I am not afraid of flying. Though I can relate to the phobia (I’m terrified of snakes), it doesn’t bother me much to think about the possibility that my airplane might drop to the ground. I know the statistics, and I know that the likelihood for something like that to actually happen is minuscule.
However, I’m not overly comfortable in an airplane either. This all started when I flew to Japan the second time (in 2006). Prior to this I had always enjoyed flights – I love the view from airplanes, I like the buzz of airports (except Newark, but that’s another story), I even enjoy airplane food. I adore travelling, and the airplane part has always felt like a bonus at each end of a journey.
When you are flying from Oslo to Tokyo (and beyond), it is sensible to fly east. Well, I started by flying west. See, the cheapest tickets I could get my hands on were British Airways (amazing, I know…), and they required a stop at Heathrow. This added several hours to the travel time (flying there and back again, plus the wait at the airport), but the savings were considerable enough for me to ignore this. After all, I liked flying. And I liked waiting at airports. I thought.
The flight to Heathrow was fine, and the wait wasn’t so bad either. Fortunately this time I was not travelling alone, but with my friend, Linette. When we got on the plane that actually was taking us to Japan, however, things started to go downhill. First of all we were not seated next to each other. Annoying, but not to be helped (we tried). Secondly, and more importantly, there was something wrong with the plane. When there is something wrong with a plane, the solution always is to stay on ground. I get that. What I don’t get is why they had to keep all the passengers on the plane, for more than an hour, with no air-condition. By the time we left London I was very hot, very dizzy and I had a terrible headache.
The flight to Tokyo was about 12 hours. During this time, the only thing I could do was concentrating on not getting sick. I was really, really unwell. By the time we landed in Tokyo I could hardly walk, and it is one of the most discouraging things I have ever done to get off that airport, get on a bus for an hour and a half to get to another airport, and from there get on yet another plane. The second flight was almost as bad as the first, but thankfully shorter. When we arrived in Akita (where we proceeded to spend four delightful months), I felt exactly the way you do a Sunday morning after having spent your Saturday drinking 7 cans of beer, two bottles of wine and 5 tequila shots.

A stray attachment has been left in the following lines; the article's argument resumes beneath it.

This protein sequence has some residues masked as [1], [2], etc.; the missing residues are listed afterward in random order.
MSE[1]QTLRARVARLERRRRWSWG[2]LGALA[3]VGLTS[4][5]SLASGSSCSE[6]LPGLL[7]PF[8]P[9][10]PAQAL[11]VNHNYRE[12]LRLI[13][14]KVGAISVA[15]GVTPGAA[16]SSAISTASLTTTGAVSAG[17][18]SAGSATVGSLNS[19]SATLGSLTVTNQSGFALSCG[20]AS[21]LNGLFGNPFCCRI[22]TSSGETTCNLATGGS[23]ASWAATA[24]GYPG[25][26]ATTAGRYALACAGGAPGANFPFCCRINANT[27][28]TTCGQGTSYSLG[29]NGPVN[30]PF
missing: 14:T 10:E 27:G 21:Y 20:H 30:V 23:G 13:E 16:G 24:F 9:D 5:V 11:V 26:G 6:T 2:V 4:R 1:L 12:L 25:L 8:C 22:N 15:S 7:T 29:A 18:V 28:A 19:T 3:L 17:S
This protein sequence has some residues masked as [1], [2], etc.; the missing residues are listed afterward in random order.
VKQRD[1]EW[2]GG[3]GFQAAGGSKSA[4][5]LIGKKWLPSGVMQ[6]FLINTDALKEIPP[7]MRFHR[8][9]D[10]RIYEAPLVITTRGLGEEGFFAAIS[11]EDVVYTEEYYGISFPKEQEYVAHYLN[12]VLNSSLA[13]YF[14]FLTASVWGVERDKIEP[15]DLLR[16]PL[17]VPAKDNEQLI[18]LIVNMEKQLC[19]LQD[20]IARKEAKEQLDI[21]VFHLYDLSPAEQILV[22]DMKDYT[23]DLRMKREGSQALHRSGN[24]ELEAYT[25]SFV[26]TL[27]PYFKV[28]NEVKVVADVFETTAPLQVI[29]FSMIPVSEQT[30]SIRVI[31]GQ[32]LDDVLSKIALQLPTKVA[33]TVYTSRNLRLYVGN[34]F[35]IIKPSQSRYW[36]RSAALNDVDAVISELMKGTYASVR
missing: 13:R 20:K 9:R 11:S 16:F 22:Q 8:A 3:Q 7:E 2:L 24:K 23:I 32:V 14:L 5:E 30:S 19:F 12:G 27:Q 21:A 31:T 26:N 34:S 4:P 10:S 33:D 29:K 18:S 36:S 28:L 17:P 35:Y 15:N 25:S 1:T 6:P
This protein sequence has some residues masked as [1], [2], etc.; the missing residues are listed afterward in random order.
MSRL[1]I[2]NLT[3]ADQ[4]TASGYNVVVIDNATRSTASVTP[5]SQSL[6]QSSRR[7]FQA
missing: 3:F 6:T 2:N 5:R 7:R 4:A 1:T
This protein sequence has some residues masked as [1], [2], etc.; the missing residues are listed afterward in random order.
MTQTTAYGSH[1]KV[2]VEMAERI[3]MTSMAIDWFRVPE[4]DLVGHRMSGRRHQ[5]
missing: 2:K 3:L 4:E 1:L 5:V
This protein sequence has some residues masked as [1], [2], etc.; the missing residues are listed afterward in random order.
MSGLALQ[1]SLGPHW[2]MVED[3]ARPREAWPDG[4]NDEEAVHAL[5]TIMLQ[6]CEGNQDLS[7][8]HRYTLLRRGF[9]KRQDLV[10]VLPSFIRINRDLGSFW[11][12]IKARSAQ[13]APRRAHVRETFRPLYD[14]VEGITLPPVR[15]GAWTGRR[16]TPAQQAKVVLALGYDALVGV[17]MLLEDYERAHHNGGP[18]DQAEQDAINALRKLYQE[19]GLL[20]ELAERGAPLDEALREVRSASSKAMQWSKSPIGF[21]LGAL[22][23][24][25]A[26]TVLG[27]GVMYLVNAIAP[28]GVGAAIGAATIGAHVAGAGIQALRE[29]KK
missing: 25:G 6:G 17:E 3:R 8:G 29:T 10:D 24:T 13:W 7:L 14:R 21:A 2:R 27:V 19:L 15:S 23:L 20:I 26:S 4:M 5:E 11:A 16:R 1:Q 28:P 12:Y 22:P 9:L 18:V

After this I developed a certain hesitancy for flying. I have flown afterwards, naturally – for one thing, I got back from Japan, and it’s not like I took a ferry to the US. I have also had a number of shorter flights in the three years between. Most of these are okay, it’s the long ones that really kill me.
When I went to the US it was the same thing all over again. Well, except this time it wasn’t an over-heated plane that was the cause, it was turbulence. A lot of it. For at least an hour before landing the entire plane was shaking heavily, and my face was as green as a European Tree Frog when we finally hit ground. It was possibly the worst way of arriving in a foreign country (followed by a delay in my connecting flight, hence my dislike for Newark airport), and believe me – had there been another way for me to get home than getting back on a plane – right there and then I wouldn’t have hesitated.
Thus I was not entirely happy about the thought of flying to the Midwest this week. I tried looking for train options, but as it took everything from 17 to 29 hours to get to Chicago or Detroit, I gave it up as a bad case. Instead I booked three individual flights between Baltimore, Minneapolis and Detroit. Two of them have stops, meaning I will be on five airplanes within one week. I try to comfort myself with the thought that at least they are all short flights, but I can’t ignore the fact that I am dreading the flying. Fortunately I have some travel sickness pills, and hopefully this will make the flights a little easier. When I get on another airplane in a few weeks – this time to back home to Norway – I think it will be my last flight in a loooong time. There are better ways of feeling hung-over.